Thursday, February 10, 2011

Dawkins's Brilliant Insight: If There Were a God, the FCC Would Have Shut Him Down!

The problem with God, you see, is that since he listens to everyone's prayers at once, he must be very complex--as well as being an enormous bandwidth hog--and since the universe must originate with very simple things, God cannot have been there at the beginning. How do we know the origin is simple? Because that's how things tend to work in the universe--complexity emerges from simplicity--and since we know that any God must be in the universe, we can then deduce that there is, in fact, no God.

Wait, God is something in the universe?

Isn't that like imagining that the author lives in the book or the programmer in the software or the cook in the soup? Remember, we're arguing about whether there is a creator, so we're arguing about something that, by definition, stands apart from the creation. What sense could it possibly make to talk about the putative God as if it were part of the universe and as if it were bound to follow the particular habits of that universe--complexity from simplicity, for instance. If there is a God, those habits of nature are something he made up, not something he is subject to. You don't expect the programmer to follow the rules of his program or the author to be bound by the rules of his fiction. It's impossible that TS Eliot wrote the Hollow Men, because it says that "between the conception and the creation...falls the shadow." Therefore, the poem, once concieved, could not possibly have been created; rather, it must have sprung naturally from a cactus.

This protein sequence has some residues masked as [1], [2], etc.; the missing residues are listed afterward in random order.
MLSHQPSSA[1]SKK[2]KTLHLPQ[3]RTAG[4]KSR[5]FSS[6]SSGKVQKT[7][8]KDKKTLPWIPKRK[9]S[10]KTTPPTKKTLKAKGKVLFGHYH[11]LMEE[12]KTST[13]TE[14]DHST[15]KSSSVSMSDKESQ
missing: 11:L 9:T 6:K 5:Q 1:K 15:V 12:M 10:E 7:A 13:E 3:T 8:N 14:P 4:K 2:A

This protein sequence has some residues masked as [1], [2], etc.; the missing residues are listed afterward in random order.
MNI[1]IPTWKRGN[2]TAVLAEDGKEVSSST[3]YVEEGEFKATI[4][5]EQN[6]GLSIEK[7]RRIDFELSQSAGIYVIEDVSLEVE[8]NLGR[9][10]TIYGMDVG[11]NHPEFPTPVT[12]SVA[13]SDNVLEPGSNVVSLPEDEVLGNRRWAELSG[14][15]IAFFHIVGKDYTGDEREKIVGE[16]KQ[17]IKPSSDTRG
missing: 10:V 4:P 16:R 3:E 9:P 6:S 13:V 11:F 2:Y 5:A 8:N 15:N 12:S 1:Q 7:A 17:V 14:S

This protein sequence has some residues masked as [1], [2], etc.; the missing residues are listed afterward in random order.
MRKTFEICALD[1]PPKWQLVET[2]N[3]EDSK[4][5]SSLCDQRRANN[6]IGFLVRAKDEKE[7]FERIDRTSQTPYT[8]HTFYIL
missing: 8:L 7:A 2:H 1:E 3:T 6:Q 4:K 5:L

So why is Dawkins carrying on his silly circularity? Why does he argue against, not any real person's perception of divinity, but his own idiot God who floats around out there doing feats of signal processing?

Ah, now I remember. It is a point of faith for Dawkins that there can't be anything outside the universe. Well, once again, we have to say, "If that is your one inviolable assumption, fine, but then why pretend to carry out a deductive argument about whether it is true?"

Really, why embarrass yourself with stuff like this: "Such Bandwidth! God may not have a brain made of neurones, or a CPU made of silicon, but if he has the powers attributed to him he must have something far more elaborately and non-randomly constructed than the largest brain of the largest computer we know." Again, he assumes that God is "constructed" by the universe. Weird place to find the universe's creator.

Christopher Hitchens carries on in just as silly a manner with a homunculus God of his own creation, but where Hitchens's God is cast by John Cleese and the boys, Dawkins's is drawn from Star Trek. God is an extra special deluxe computer, like V-ger. And how the hell did a crummy old space probe get enough memory to record everything that is happening in the universe, anyway? Similarly, how does God have enough processor to keep it all running. And who can have built such a thing. Cray? The Military? Xenu?

In other words, if one posits a God with characteristics that are absurd enough (he lives somewhere out in space, for instance), why bother with the whole long-assed argument? I suppose it's just a little bait and switch he's running, where you begin talking about the God discerned by other people and then impute to that God a set of ridiculous properties of your own invention. After all, it's always easier to win an argument when you get to state the other guy's positions for him.

But here's a question I have for our ultrabright scientific con artist from across the pond: Can it really be true that mathematics exists, and that its numbers go on infinitely? Well do tell then, where can all those numbers possibly be stored? Awful dang big hard drive, ain't it?

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